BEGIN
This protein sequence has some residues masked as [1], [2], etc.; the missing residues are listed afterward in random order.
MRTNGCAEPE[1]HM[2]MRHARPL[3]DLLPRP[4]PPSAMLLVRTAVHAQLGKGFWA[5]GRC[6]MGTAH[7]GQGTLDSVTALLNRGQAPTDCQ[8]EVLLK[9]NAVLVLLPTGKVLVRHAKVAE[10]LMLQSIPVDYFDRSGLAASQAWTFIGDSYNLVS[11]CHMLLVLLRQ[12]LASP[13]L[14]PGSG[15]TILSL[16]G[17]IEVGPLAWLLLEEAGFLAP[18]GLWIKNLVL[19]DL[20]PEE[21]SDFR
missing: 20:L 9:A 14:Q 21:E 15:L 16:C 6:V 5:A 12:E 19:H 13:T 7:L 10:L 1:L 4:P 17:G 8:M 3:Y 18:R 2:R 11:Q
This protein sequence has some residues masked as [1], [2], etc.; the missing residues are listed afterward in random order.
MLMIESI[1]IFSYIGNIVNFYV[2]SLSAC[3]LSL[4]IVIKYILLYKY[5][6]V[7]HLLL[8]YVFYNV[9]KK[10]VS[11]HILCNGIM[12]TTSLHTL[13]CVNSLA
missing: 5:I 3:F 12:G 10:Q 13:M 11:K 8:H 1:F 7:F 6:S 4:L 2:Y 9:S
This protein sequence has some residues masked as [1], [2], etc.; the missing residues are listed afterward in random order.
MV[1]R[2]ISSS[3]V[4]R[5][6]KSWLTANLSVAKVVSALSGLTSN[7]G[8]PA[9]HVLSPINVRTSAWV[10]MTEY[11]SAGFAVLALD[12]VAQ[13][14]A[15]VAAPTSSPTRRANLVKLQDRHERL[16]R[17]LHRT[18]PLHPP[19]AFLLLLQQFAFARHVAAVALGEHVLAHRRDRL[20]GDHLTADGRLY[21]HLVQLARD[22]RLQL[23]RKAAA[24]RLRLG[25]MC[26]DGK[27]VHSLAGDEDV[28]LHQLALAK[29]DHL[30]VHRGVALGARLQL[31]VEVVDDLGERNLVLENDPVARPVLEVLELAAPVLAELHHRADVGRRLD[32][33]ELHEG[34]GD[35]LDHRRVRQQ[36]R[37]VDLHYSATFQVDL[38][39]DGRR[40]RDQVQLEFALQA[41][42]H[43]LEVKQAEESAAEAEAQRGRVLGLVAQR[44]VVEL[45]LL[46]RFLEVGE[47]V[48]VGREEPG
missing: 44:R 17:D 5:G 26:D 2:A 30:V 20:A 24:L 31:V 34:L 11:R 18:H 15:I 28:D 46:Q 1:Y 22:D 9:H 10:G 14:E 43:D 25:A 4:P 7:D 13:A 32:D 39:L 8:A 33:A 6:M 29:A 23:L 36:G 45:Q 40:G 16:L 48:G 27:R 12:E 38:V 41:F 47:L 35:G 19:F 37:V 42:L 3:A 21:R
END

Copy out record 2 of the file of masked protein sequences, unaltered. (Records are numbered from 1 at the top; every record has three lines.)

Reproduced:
This protein sequence has some residues masked as [1], [2], etc.; the missing residues are listed afterward in random order.
MLMIESI[1]IFSYIGNIVNFYV[2]SLSAC[3]LSL[4]IVIKYILLYKY[5][6]V[7]HLLL[8]YVFYNV[9]KK[10]VS[11]HILCNGIM[12]TTSLHTL[13]CVNSLA
missing: 5:I 3:F 12:G 10:Q 13:M 11:K 8:H 1:F 7:F 6:S 4:L 2:Y 9:S